How did diversity become a business priority?
Diversity and inclusion should represent the basic commitments of any company doing business in today’s world, including diversity of origin, non-discrimination based on gender or sexual orientation and/or gender identity, accessibility for the differently abled, religious diversity, equal opportunity employment and more.
A strong commitment
For many years, BNP Paribas has gone above and beyond the regulatory and legal requirements by enacting a committed and responsible D&I (Diversity & Inclusion) Policy in every country where the Group operates.
Since 2007, BNP Paribas has identified discrimination as one of its 30 major operational risks. In 2015, the Group placed diversity at the center of the “BNP Paribas Way,” a charter outlining the company’s main values.
Almost 15 years ago, BNP Paribas decided to structure its actions by forming a dedicated team and committee, consisting of 35 Diversity Officers and representing the 74 countries where the Group operates, as well as all of its business lines and functions. “Promoting diversity and inclusion” thus became one of the company’s 12 CSR commitments in 2012.
Many different actions
BNP Paribas has based its policy on three priorities that we pursue on an international level:
Professional equality between women and men
The Group notably set the target of reaching 25% representation of women on its Executive Committees and more than 30% among Senior Manager positions by 2020. BNP Paribas was one of the first companies to sign the “Women Empowerment Principles (WEP)” and partner with the UN’s HeForShe campaign, which promotes gender equality worldwide by mobilizing men to work for this cause.
Multiculturalism and Diversity of origin
this is done by partnering with organizations committed to this issue (Télémaque, NQT, Club XXIème siècle, etc.), by developing specific networks connected to personal backgrounds, by undertaking actions to diversify applicant pools (Sciences-Po) and by combating stereotypes (recruiting + careers…).
As a signatory of the International Labor Organization’s (ILO) Global Business and Disability Network Charter, BNP Paribas promotes the employment of people with disabilities, takes measures to ensure job retention and encourages universal accessibility.
In many countries, BNP Paribas has also joined the fight against homophobia and transphobia, notably through the signing of the L’Autre Cercle Charter by Jean-Laurent Bonnafé in 2015, as well as the bank’s recent work with the United Nations to publish an International Code of Conduct, which aims to fight workplace discrimination based on sexual orientation and/or gender identity.
Age diversity and intergenerational performance are also central aspects of our actions (France, Italy and Belgium).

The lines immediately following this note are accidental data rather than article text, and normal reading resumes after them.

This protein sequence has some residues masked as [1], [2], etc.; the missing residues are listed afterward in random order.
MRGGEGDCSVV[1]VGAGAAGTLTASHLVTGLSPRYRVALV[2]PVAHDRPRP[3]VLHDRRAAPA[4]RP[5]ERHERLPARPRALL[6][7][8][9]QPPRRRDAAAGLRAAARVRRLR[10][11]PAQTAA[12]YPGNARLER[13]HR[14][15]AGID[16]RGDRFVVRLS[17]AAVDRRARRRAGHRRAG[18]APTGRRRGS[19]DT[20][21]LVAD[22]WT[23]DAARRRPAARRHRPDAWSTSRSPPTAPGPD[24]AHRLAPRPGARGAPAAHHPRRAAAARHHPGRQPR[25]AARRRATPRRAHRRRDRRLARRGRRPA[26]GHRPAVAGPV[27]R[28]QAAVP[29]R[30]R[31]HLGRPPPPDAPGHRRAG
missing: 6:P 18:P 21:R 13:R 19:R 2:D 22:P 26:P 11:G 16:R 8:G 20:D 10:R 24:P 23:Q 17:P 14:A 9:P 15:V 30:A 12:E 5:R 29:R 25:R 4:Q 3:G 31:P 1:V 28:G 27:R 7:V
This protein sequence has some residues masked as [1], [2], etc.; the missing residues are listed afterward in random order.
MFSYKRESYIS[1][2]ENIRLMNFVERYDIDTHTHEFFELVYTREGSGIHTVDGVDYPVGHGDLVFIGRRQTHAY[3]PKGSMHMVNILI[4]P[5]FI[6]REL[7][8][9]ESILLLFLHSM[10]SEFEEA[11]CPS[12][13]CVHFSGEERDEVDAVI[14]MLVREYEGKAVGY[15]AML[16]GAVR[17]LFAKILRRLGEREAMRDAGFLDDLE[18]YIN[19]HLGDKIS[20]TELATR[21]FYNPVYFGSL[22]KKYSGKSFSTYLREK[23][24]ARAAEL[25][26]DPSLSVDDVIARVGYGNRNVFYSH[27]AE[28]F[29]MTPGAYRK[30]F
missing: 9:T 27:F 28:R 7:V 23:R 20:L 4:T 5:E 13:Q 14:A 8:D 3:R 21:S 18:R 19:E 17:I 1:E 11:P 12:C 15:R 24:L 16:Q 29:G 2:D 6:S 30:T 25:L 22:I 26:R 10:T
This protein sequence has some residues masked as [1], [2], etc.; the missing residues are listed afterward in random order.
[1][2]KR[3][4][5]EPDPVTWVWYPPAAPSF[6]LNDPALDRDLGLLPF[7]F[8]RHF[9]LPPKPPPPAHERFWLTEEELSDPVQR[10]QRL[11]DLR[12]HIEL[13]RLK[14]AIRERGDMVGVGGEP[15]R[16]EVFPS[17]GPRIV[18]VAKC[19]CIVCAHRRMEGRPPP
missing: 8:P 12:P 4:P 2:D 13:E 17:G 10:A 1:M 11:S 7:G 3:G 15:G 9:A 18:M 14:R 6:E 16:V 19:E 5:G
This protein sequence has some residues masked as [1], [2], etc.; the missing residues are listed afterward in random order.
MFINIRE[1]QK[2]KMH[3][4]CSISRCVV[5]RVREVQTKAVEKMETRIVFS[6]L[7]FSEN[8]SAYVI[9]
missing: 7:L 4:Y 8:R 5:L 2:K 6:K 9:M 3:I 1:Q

The project’s success is also attributable to the commitment of all our employees, who have notably played an active role in the networks set up to enact this policy on a daily basis and to help take our efforts even further everywhere around the world. Some examples include:
- Afrinity, open to all employees who want to share their affinity for the African continent. African Heritage (AHBNG) in the United States. Friends of Africa in Belgium
- All Abroad, intended for international employees living in France to simplify their integration and daily life.
- Happy Men, a network of men committed to professional equality between women and men by improving work-life balance.
- Mixcity, a French association promoting gender equality at work (present in 20 countries and comprising over 4,000 women).
- Pride, open to all employees in the United Kingdom, the United States, Belgium, Italy, Portugal and France, primarily LGBTI and their allies.
A virtuous ecosystem
Working in favor of diversity and inclusion also means providing training to all employees. By delivering more awareness opportunities (e-learning conference, signing charters, etc.), BNP Paribas can ensure its actions have a real impact on its employees.
BNP Paribas also coordinates the signing of “Diversity Charters” in certain countries where it does business. For example, in 2016 and 2017, it signed charters in Senegal, Morocco and Ivory Coast, through a collective process involving multiple companies.
The goal is to encourage these values to expand beyond the company’s own walls: by sharing best practices with suppliers, as well as customers and all stakeholders (schools and universities, associations, etc.). In this way, BNP Paribas endeavors to create a more inclusive and responsible society.
What is the regulatory context?
France now regulates certain issues relating to diversity: obligation for companies with more than 20 employees to respect a 6% quota of employees with disabilities in its workforce, while companies with more than 50 employees must be covered by an agreement or action plan on professional equality between men and women and another pertaining to employment of seniors.
In Europe, while the Convention for the Protection of Human Rights and Fundamental Freedoms of November 4, 1950 already prohibited all types of discrimination, the continent has since added several new texts:
- the European Directive of June 29, 2000, known as the "Race Directive," which protects European citizens against any form of discrimination based on their origin,
- the European Directive of November 27, 2000, known as the "Employment Directive," which aims to support integration of all workers into the job market.
In France, the Diversity Charter of 2004 was a key turning point. This ethical commitment encourages businesses to respect and promote diversity within their teams. BNP Paribas was one of the first companies to sign this charter.